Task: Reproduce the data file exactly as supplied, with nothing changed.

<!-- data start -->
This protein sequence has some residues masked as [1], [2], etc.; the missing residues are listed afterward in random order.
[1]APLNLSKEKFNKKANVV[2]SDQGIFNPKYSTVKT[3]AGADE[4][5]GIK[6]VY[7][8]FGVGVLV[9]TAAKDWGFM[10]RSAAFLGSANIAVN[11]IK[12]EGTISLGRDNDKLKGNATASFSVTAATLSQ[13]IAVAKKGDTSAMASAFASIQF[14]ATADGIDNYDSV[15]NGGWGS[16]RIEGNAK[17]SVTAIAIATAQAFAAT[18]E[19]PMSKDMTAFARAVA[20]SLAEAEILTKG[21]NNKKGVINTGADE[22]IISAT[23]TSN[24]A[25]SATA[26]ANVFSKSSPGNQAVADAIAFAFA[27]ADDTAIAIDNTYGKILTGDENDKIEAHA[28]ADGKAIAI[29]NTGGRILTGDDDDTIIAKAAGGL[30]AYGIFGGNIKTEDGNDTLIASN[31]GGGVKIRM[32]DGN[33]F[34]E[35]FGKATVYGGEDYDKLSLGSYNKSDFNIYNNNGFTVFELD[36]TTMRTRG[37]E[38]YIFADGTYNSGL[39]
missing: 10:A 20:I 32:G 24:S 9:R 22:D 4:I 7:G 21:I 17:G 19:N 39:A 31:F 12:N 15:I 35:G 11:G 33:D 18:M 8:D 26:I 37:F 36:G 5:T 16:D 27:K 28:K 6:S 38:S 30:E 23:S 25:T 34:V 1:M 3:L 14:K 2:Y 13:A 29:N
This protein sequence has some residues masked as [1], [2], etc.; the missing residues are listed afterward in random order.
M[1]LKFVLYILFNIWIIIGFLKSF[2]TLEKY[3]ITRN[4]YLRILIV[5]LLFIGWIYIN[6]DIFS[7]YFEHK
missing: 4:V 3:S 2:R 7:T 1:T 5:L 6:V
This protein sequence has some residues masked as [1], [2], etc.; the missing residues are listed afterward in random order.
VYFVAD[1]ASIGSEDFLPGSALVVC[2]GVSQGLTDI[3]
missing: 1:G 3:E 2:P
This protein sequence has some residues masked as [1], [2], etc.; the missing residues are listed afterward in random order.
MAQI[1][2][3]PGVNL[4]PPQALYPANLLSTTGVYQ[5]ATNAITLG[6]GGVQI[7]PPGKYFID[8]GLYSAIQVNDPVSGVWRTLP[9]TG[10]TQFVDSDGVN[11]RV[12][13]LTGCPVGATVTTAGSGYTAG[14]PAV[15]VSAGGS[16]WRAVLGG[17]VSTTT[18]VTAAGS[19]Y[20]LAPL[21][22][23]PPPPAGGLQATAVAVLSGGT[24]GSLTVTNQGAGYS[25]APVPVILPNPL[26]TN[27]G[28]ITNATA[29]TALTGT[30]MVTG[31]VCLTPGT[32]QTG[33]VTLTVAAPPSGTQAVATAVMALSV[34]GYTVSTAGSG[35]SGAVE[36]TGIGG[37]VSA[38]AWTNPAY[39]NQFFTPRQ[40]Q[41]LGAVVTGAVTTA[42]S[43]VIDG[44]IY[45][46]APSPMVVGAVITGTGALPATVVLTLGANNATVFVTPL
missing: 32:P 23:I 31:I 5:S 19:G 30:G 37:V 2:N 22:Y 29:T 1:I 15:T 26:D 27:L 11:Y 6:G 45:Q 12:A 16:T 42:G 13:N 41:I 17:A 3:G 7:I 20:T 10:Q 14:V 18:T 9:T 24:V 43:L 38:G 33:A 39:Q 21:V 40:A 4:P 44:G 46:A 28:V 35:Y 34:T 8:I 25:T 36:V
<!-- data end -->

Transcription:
This protein sequence has some residues masked as [1], [2], etc.; the missing residues are listed afterward in random order.
[1]APLNLSKEKFNKKANVV[2]SDQGIFNPKYSTVKT[3]AGADE[4][5]GIK[6]VY[7][8]FGVGVLV[9]TAAKDWGFM[10]RSAAFLGSANIAVN[11]IK[12]EGTISLGRDNDKLKGNATASFSVTAATLSQ[13]IAVAKKGDTSAMASAFASIQF[14]ATADGIDNYDSV[15]NGGWGS[16]RIEGNAK[17]SVTAIAIATAQAFAAT[18]E[19]PMSKDMTAFARAVA[20]SLAEAEILTKG[21]NNKKGVINTGADE[22]IISAT[23]TSN[24]A[25]SATA[26]ANVFSKSSPGNQAVADAIAFAFA[27]ADDTAIAIDNTYGKILTGDENDKIEAHA[28]ADGKAIAI[29]NTGGRILTGDDDDTIIAKAAGGL[30]AYGIFGGNIKTEDGNDTLIASN[31]GGGVKIRM[32]DGN[33]F[34]E[35]FGKATVYGGEDYDKLSLGSYNKSDFNIYNNNGFTVFELD[36]TTMRTRG[37]E[38]YIFADGTYNSGL[39]
missing: 10:A 20:I 32:G 24:S 9:R 22:D 4:I 7:G 21:I 17:G 19:N 39:A 31:F 12:N 15:I 35:G 11:G 33:D 18:M 8:D 26:I 37:F 36:G 5:T 16:D 27:K 28:K 6:S 38:S 30:E 23:S 25:T 34:V 1:M 3:L 14:K 2:Y 13:A 29:N
This protein sequence has some residues masked as [1], [2], etc.; the missing residues are listed afterward in random order.
M[1]LKFVLYILFNIWIIIGFLKSF[2]TLEKY[3]ITRN[4]YLRILIV[5]LLFIGWIYIN[6]DIFS[7]YFEHK
missing: 4:V 3:S 2:R 7:T 1:T 5:L 6:V
This protein sequence has some residues masked as [1], [2], etc.; the missing residues are listed afterward in random order.
VYFVAD[1]ASIGSEDFLPGSALVVC[2]GVSQGLTDI[3]
missing: 1:G 3:E 2:P
This protein sequence has some residues masked as [1], [2], etc.; the missing residues are listed afterward in random order.
MAQI[1][2][3]PGVNL[4]PPQALYPANLLSTTGVYQ[5]ATNAITLG[6]GGVQI[7]PPGKYFID[8]GLYSAIQVNDPVSGVWRTLP[9]TG[10]TQFVDSDGVN[11]RV[12][13]LTGCPVGATVTTAGSGYTAG[14]PAV[15]VSAGGS[16]WRAVLGG[17]VSTTT[18]VTAAGS[19]Y[20]LAPL[21][22][23]PPPPAGGLQATAVAVLSGGT[24]GSLTVTNQGAGYS[25]APVPVILPNPL[26]TN[27]G[28]ITNATA[29]TALTGT[30]MVTG[31]VCLTPGT[32]QTG[33]VTLTVAAPPSGTQAVATAVMALSV[34]GYTVSTAGSG[35]SGAVE[36]TGIGG[37]VSA[38]AWTNPAY[39]NQFFTPRQ[40]Q[41]LGAVVTGAVTTA[42]S[43]VIDG[44]IY[45][46]APSPMVVGAVITGTGALPATVVLTLGANNATVFVTPL
missing: 32:P 23:I 31:I 5:S 19:G 30:G 37:V 2:N 22:Y 29:T 1:I 15:T 26:D 27:L 11:Y 6:G 45:Q 12:A 16:T 42:G 13:N 41:I 17:A 3:G 7:I 20:T 10:Q 14:V 18:T 9:T 24:V 43:L 38:G 33:A 39:Q 21:V 40:A 4:P 44:G 46:A 28:V 35:Y 34:T 8:I 25:T 36:V